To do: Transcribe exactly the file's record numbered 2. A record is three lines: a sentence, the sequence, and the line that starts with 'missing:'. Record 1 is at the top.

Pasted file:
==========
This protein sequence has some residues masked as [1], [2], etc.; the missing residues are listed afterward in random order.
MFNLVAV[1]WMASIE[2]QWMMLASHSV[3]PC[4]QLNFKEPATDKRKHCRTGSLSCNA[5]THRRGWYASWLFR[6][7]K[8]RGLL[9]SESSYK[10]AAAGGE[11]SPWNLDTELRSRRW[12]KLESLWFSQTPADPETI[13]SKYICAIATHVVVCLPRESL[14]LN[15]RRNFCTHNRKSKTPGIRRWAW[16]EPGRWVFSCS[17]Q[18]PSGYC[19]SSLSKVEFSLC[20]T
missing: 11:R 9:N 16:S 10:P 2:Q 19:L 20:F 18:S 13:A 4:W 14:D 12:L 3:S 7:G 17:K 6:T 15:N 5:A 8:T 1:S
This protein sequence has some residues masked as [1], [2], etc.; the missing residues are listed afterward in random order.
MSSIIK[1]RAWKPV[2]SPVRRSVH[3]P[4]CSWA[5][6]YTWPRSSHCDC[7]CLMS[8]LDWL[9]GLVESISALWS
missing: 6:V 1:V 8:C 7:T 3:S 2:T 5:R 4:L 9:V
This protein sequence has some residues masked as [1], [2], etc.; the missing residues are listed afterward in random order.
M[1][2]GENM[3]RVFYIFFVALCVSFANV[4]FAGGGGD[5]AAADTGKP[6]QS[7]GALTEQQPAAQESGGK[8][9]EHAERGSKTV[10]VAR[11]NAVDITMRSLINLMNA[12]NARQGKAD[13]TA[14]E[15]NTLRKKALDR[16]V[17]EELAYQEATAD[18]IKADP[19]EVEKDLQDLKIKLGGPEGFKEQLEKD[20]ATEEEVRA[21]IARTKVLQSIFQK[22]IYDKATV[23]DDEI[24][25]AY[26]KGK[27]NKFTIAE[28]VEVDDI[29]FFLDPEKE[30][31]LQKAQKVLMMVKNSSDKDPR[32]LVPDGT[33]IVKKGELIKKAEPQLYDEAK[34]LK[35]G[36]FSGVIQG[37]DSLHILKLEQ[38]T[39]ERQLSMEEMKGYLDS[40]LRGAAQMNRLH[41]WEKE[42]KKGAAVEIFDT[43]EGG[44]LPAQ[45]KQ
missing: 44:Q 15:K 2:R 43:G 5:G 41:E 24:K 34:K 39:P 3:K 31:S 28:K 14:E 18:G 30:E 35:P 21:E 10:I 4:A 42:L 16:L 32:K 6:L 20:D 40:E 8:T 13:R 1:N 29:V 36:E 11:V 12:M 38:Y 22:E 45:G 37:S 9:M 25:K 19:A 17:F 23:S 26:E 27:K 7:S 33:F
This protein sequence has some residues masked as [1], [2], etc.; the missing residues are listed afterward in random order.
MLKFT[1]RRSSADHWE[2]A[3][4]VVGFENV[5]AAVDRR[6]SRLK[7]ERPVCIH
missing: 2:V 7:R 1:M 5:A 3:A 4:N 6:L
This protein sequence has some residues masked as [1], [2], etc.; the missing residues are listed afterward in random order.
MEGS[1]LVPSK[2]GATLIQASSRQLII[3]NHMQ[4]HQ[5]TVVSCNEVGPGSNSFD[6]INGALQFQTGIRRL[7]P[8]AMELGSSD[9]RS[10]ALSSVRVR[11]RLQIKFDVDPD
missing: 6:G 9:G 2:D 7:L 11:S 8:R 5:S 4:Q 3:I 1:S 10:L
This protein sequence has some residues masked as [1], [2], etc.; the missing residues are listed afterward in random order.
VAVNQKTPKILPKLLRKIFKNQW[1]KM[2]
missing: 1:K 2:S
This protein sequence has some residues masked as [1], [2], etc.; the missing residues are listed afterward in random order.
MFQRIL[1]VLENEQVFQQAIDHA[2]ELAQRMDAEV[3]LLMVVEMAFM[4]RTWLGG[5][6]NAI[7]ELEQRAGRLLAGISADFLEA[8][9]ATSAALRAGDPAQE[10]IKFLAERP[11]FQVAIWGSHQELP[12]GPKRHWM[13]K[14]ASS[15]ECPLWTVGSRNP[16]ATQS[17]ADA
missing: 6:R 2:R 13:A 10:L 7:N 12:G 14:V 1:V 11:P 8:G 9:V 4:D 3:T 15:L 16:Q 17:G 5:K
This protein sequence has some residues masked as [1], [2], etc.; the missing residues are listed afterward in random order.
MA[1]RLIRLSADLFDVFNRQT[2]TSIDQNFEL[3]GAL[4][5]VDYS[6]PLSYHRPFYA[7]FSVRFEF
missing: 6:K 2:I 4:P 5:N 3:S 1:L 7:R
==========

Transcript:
This protein sequence has some residues masked as [1], [2], etc.; the missing residues are listed afterward in random order.
MSSIIK[1]RAWKPV[2]SPVRRSVH[3]P[4]CSWA[5][6]YTWPRSSHCDC[7]CLMS[8]LDWL[9]GLVESISALWS
missing: 6:V 1:V 8:C 7:T 3:S 2:T 5:R 4:L 9:V